Shirley reveals her innermost thoughts to the audience in a part that has about 16,000 words – more than even Hamlet. Whether confiding in her kitchen wall in Liverpool or addressing a rock on the beach in Greece, her uninhibited monologue is an ongoing delight in its honest spontaneity.
“This play explores the wonderful possibilities that are opened up by travel. No amount of virtual reality can substitute for the real experience of eating baklava in a tiny Greek café or dipping your feet in the warm Aegean Sea. “ Alison Schamberger, Director.
The show is double cast, in light of the Covid variants sweeping through our world! We have two wonderful actresses playing the part of Shirley Valentine – Jill Raymond and Tamara Prescott, who will be sharing the performances. Shirley Valentine is directed by Alison Schamberger, with Christie Miller as assistant director, production management by Joan Koebel, and stage managed by Heather Webster. Photo credit to Tracy-Lynn Chernaske.
Tickets: $31.50 Senior/Student or $34.50 Adult (plus GST) can be reserved by calling
the Box Office 604 266 7191 or Purchase Tickets
SHIRLEY VALENTINE Performer’s Schedule
Preview, Friday, January 13 – Tamara
Opening, Saturday, January 14 – Jill
Sunday, January 15 – Tamara
Thursday, January 19 – Tamara
Friday, January 20 – Jill
Saturday, January 21 – Tamara
Sunday, January 22 – Jill
Thursday, January 26 – Jill
Friday, January 27 – Tamara
Saturday, January 28 – Jill
Sunday, January 29 – Tamara
Warnings: Some coarse language and explicit sexual references
Cast and Production Team
CAST (Double Cast – Sharing Performances)
|Shirley Valentine||Jill Raymond|
|Shirley Valentine||Tamara Prescott|
|Assistant Director||Christie Miller|
|Production Manager||Joan Koebel|
|Stage Manager||Heather Webster|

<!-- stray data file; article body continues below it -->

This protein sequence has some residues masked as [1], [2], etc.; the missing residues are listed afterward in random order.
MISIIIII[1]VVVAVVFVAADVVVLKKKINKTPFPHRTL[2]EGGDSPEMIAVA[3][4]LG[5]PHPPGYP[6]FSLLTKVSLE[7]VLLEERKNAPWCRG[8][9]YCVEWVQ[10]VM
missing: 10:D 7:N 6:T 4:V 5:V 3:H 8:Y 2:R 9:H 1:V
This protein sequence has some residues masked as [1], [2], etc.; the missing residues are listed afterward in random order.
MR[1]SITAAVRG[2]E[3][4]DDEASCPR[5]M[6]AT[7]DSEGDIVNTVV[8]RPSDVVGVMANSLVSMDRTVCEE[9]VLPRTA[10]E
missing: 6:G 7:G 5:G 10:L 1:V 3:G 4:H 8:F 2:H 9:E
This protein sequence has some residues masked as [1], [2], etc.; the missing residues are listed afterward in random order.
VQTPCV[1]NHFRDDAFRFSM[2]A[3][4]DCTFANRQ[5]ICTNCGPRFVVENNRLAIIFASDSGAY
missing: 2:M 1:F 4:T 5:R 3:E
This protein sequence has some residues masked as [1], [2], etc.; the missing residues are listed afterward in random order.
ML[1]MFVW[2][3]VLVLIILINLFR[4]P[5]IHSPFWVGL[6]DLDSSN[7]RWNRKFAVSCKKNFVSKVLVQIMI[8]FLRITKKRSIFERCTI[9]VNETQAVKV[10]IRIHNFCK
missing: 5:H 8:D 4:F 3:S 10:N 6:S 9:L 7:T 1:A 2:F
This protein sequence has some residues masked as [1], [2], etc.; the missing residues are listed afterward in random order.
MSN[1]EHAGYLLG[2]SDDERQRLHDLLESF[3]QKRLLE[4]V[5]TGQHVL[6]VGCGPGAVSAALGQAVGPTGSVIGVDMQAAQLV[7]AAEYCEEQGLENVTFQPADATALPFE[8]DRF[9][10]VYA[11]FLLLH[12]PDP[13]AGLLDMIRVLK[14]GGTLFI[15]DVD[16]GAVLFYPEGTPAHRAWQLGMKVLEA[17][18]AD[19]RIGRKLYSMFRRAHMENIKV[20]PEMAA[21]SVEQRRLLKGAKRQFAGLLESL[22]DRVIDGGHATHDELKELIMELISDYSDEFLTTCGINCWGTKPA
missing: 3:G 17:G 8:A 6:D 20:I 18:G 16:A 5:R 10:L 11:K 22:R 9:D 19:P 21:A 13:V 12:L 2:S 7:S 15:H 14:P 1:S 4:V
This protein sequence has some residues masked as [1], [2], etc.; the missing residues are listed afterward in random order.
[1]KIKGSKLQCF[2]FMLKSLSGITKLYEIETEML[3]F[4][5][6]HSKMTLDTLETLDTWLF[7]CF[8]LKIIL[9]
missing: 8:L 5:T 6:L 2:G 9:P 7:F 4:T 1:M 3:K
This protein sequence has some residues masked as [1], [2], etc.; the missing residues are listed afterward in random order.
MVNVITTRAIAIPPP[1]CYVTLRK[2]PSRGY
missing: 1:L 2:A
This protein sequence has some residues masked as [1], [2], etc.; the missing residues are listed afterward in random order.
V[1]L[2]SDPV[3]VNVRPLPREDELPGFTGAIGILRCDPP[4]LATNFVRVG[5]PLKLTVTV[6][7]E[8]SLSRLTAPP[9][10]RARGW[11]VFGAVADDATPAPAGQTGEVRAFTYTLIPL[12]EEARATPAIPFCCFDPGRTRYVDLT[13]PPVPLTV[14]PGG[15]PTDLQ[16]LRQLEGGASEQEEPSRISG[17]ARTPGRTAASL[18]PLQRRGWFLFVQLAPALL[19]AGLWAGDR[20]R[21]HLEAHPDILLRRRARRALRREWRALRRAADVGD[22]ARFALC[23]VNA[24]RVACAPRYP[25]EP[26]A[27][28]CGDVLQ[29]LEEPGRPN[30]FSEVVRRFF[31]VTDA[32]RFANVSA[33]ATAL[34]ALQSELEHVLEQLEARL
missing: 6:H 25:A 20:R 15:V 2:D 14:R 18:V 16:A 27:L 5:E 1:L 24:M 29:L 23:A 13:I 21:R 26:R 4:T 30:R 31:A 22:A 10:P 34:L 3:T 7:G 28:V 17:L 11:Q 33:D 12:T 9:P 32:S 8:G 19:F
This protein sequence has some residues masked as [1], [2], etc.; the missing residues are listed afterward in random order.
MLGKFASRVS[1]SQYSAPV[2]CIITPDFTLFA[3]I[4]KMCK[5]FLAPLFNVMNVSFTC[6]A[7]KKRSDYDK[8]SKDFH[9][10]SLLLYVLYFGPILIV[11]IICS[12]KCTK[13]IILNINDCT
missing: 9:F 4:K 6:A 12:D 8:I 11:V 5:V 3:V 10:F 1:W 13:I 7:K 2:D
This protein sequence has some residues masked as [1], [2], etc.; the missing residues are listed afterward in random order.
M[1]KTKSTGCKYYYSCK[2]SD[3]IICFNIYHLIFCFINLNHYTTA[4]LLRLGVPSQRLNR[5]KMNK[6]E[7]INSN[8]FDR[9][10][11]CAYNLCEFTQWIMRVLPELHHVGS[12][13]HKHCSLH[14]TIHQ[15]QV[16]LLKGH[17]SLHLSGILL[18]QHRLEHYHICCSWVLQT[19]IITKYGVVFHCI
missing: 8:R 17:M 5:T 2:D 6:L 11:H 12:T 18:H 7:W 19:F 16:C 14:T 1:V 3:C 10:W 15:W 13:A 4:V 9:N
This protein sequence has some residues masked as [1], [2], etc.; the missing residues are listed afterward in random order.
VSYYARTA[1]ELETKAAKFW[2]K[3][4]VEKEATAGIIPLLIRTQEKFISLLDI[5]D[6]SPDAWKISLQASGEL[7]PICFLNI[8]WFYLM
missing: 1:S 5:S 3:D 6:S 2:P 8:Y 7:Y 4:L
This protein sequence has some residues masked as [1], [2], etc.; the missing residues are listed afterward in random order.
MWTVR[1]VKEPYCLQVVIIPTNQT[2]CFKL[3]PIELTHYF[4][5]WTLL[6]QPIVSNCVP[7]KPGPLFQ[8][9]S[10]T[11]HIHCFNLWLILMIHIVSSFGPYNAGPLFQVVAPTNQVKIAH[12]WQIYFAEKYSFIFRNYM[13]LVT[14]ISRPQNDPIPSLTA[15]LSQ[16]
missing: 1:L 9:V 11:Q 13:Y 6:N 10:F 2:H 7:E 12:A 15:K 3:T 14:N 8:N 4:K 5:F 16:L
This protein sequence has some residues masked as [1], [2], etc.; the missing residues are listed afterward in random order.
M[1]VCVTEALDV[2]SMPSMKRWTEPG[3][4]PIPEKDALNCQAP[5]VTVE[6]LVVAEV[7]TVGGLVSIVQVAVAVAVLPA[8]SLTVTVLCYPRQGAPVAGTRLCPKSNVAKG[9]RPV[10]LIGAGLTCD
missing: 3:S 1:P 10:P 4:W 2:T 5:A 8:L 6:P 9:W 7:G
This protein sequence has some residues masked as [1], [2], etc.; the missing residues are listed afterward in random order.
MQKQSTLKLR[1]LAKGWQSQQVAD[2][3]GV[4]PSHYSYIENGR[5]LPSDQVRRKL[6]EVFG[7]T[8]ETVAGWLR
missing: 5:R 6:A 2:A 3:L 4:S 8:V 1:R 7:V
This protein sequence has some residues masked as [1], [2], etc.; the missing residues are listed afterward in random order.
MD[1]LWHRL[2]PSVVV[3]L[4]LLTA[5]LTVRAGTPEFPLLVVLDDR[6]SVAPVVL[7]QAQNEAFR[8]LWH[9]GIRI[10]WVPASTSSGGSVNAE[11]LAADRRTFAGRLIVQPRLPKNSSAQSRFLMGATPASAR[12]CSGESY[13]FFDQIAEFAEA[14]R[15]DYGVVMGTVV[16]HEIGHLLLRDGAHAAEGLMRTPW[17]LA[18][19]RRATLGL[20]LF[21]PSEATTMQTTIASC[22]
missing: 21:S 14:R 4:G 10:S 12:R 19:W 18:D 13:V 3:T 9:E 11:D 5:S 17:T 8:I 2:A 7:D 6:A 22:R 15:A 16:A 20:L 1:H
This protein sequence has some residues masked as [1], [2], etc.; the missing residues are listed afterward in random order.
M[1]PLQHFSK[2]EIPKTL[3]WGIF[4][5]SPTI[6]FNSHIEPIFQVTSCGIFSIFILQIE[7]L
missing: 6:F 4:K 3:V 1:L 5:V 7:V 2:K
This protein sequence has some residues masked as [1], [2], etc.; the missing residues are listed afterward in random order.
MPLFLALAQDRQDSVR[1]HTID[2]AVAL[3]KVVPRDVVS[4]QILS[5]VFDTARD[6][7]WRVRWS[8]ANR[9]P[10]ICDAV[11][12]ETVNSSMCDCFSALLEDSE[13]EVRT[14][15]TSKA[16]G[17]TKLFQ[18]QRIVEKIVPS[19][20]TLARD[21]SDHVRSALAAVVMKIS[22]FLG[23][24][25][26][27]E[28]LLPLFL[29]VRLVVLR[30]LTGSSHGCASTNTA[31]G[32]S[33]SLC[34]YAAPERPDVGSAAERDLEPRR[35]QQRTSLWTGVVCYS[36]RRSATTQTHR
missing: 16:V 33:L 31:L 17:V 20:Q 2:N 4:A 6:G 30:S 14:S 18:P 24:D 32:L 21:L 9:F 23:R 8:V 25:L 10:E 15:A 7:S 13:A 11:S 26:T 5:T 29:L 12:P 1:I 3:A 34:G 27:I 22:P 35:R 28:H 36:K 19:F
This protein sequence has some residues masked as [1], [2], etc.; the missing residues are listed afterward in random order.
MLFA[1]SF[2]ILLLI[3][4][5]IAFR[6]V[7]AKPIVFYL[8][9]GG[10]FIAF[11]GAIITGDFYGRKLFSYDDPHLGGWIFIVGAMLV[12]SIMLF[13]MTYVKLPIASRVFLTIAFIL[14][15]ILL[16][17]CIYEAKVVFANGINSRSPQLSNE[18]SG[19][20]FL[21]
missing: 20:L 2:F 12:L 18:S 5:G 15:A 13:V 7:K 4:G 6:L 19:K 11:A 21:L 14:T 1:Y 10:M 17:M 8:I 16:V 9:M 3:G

|Set Design||Warren Johnson|
|Costume Design||Christine Egerton-Ball|
|Lighting Design||Les Erskine|
|Sound Design||Roger Monk|
|Set Dec||Daisy Fung|
|Set Painting||Emily Dotson|
|Technical Director||Les Erskine|
|Assistant TD||Alex Ross|
|General Manager||Les Erskine|
|Head Carpenter||Robin Richardson|
|Graphic Design||Barbara LaBounta|
|Costume Liaison||Claire Turner|
|Box Office/FOH||Heather Stewart|
Director’s Talk Back
Join director Alison Schamberger and the cast of Shirley Valentine immediately following the show on Friday, January 20, 2023 for an informal chat about:
- Why we didn’t adapt this play to present time?
- How having a double cast affects the rehearsal process and performance schedule.
- How having an Assistant Director was a huge help.
After which, the director will open the session up for questions from the audience.
There is no additional charge for the Director’s Talk, just stay in your seats or move up a bit closer to the stage – allowing for social distancing at all times.
The session will last approximately 20 minutes.
The Promo Photos for Shirley Valentine were shot on location in Vancouver at Maria’s Taverna Fine Greek Cuisine & Tapas Bar in Vancouver. Photo credit to Tracy-Lynn Chernaske
These REHEARSAL PHOTOS reflect the show from the first read-thru to the final rehearsals on the stage leading up to the preview.
Reviews & Being Said
Huge thanks to Christian Steckler of Review Vancouver for this wonderful #review of #ShirleyValentineYVR.
In part it says:
“This Metro Theatre production is outstanding. The careful direction of Alison Schamberger is crucial to the dynamism of the play, offering natural and realistic action, using the space of the set to hold the focus on an interesting, active Shirley – particularly important in a one-performer piece. And the single performer, Jill Raymond, is spectacular in her portrayal. Her ability to draw the audience into the simple, natural, folksy personality of Shirley is astounding. Raymond executes masterful transitions of mood as she contemplates the people in her life, and the effects they have on her.”
You can read the full article here: